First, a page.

Teach Kids To Spot the Trusted Adults
If someone is bothering your child, and you’re not there, they should look for a security guard, an employee with a name tag, a police officer, or a mom with her own children in tow.

Talk to Your Children
You can help prevent an outsider from taking advantage of your child’s vulnerabilities by letting them know that you’re always ready to listen. Talk to them every day about their day. Be an active part of their lives.

Get to know your neighbors. Be alert to unknown people that keep driving through the neighborhood. In this era of GPS maps, it’s really hard to get lost, and children should never give directions to strangers.

*Photo of the Lindbergh flyer from the FBI files.



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KN, p. 293 “Europol”


The internet bombards us with more information about the other side of the planet than we could ever have imagined even 20 years ago. TV and computers now stream live events as they happen, instead of via delayed taping or recording days or weeks later as was the norm during the last century. But, with that immediacy of global sharing also comes the ability to commit crimes in new and more heinous ways.

Bank fraud can now occur through cyber crime, with fraudulent cryptocurrency transactions as the shiny new way of scamming the unsuspecting.

Instead of drug deals happening on street corners and alleyways, international transport of shipping containers full of illegal drugs (and legal goods in short supply transported illegally) plague the harbor masters at entry ports of each major country.

Global unrest due to political or natural disasters cause people to attempt emigration to safer places, giving rise to illegal immigration attempts. Human traffickers take advantage of the young people eager to cross borders without the means to do so legally, then sell those people into slavery or worse.

Across the globe, law enforcement is tasked to stem local crime, provide a safe environment for its own population, and enforce the laws on the books. But, when criminals seek to commit their crimes in another region in an effort to slow down pursuit or prevent investigation into their criminal acts, law enforcement in each jurisdiction usually has to find a way to work together in order to catch the bad guys. This is not always easy. Big cities have different methods than small communities do; federal, state, and local regulations may be at odds with each other, and resources are not easily shared.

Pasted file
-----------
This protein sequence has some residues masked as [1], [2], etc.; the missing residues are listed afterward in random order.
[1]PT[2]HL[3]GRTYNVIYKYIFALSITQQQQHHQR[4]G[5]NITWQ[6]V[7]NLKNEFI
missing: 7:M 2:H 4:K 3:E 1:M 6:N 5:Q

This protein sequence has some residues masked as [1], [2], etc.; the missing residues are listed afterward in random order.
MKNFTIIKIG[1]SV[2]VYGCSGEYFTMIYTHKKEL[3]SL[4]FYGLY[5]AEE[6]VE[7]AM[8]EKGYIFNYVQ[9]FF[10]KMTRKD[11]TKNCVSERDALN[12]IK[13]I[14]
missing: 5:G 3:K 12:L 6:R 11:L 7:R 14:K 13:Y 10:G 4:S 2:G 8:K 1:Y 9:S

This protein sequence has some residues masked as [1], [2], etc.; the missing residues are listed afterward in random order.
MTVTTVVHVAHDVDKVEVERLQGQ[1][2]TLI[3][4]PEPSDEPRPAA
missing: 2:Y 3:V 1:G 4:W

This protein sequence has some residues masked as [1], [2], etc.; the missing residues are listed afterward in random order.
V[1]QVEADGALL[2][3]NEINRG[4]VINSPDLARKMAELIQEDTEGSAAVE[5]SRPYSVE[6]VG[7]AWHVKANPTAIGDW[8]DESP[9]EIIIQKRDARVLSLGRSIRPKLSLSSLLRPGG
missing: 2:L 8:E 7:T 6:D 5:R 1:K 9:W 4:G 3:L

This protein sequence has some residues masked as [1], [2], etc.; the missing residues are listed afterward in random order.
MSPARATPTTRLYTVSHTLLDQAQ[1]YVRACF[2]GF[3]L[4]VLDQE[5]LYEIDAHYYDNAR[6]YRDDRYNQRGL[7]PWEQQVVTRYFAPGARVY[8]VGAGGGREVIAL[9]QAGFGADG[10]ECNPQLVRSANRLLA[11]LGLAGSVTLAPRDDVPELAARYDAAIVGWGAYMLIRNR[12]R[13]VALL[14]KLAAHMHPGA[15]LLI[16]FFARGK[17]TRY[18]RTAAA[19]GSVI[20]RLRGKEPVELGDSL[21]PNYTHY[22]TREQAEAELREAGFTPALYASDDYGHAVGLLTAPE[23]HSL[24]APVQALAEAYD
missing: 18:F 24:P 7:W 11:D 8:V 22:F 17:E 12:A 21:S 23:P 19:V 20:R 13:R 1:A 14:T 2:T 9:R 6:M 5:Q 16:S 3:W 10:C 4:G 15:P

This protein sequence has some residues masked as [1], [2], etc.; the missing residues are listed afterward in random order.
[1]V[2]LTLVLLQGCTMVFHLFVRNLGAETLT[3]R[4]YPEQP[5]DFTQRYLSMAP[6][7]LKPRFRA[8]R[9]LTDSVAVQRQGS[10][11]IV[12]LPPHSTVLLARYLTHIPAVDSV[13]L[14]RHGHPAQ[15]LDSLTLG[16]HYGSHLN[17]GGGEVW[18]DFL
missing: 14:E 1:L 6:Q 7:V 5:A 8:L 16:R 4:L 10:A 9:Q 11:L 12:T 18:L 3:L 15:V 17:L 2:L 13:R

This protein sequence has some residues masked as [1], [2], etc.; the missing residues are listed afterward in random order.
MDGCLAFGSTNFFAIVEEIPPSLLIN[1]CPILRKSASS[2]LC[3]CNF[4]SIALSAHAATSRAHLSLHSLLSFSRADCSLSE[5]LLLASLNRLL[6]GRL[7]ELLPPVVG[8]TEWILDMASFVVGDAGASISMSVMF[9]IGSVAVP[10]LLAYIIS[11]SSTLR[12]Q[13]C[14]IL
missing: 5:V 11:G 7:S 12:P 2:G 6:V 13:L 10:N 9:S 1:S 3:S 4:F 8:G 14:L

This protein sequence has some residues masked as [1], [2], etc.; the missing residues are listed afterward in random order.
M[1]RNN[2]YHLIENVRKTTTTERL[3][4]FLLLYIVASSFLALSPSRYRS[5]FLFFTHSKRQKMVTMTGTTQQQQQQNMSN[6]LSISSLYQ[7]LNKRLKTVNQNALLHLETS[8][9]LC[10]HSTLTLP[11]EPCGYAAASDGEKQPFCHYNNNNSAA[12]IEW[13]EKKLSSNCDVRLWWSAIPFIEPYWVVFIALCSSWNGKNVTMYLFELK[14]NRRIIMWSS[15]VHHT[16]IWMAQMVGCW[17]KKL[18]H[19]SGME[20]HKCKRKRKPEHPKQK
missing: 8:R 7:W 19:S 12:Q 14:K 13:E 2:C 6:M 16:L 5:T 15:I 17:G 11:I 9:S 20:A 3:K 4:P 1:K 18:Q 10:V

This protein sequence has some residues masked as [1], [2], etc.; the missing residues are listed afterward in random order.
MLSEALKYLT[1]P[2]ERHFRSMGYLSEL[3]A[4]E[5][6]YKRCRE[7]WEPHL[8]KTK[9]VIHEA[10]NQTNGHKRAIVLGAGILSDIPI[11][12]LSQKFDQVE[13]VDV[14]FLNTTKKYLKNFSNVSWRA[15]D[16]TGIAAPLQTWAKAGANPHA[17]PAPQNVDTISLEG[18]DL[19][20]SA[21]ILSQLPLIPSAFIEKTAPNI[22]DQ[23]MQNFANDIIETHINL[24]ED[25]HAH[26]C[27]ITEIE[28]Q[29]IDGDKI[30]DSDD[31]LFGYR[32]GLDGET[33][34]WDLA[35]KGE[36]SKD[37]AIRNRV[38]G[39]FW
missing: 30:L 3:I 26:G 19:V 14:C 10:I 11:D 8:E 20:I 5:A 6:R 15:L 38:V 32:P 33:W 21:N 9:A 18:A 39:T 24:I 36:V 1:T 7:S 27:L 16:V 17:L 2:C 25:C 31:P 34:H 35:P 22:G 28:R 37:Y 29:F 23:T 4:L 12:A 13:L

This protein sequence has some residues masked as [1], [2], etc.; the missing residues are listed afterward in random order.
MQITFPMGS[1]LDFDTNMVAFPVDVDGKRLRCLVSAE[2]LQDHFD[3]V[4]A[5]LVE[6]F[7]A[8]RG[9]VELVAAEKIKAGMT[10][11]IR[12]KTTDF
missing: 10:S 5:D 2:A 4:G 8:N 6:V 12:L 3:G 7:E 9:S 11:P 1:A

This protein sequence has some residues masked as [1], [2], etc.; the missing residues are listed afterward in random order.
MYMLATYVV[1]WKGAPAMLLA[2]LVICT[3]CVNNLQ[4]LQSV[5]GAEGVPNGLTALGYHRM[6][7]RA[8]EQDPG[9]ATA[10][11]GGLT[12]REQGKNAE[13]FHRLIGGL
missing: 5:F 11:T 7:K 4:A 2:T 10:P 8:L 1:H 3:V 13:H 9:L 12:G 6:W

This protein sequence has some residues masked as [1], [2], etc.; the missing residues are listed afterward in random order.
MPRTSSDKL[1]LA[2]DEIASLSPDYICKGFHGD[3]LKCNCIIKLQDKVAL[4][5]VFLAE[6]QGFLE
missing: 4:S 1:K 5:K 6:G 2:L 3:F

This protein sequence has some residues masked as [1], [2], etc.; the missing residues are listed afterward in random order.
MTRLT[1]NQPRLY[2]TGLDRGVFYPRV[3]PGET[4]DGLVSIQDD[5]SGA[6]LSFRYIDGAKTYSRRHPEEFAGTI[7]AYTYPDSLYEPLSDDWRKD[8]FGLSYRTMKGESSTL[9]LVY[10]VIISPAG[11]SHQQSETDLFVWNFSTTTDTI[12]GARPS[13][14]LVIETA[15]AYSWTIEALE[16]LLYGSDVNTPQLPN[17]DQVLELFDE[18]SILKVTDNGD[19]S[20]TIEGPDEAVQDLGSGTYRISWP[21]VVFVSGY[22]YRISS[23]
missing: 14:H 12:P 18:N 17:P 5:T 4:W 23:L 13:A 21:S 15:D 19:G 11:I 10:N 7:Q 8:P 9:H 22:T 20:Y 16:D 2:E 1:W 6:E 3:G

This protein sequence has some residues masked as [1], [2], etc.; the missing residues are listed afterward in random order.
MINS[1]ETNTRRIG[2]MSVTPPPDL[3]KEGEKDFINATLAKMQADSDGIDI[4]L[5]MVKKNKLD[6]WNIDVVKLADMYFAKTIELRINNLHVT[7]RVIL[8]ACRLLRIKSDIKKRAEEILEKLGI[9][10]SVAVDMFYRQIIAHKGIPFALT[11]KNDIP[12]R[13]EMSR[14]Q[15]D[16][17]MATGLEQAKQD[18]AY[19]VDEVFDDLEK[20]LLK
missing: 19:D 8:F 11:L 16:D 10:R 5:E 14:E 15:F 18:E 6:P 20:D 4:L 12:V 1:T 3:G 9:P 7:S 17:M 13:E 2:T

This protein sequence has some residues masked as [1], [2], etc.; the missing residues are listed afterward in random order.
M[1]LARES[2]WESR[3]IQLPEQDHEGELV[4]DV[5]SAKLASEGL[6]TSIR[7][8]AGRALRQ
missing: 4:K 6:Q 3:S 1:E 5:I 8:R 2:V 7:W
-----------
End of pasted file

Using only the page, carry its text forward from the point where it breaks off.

There have been a few TV shows featuring international law enforcement groups – a current show is FBI International. That show highlights the difficulty facing agencies battling crimes that cross international borders. Europol is one of those real-life agencies. 

Through Europol, the European Union, (a group of countries -presently 27- agreeing to work together in large part for economic reasons) addresses crime that crosses borders. “Our main goal is to achieve a safer Europe for the benefit of all the EU citizens.” *

Europol was officially established in 1995 to fight international drug trafficking and organized crime. It has operated out of The Hague (seat of government in the Netherlands) ever since. The Directors have come from various countries within the EU.

Forensic science is a big part of any law enforcement support system. When needed, Europol investigators are able to collect evidence at international (Eurozone) crime scenes and send it on to the lab. It is sorted and analyzed by qualified scientists who apply the latest scientific methods during processing. Law enforcement agencies across the EU can call on this assistance for the crimes that cross borders.


Europol helps fight these crimes:

  • Euro counterfeiting – by determining the source of equipment and supplies needed to manufacture illegal Euro dollars.
  • Illicit drug production – by helping to destroy illegal production sites, seize illegal drugs, stop illegal synthetic drug production, and to collect evidence in EU Member States.
  • Payment card fraud – by seeking and prosecuting the criminal organizations behind credit card cloning and counterfeiting, and their tampering with credit card readers and machines.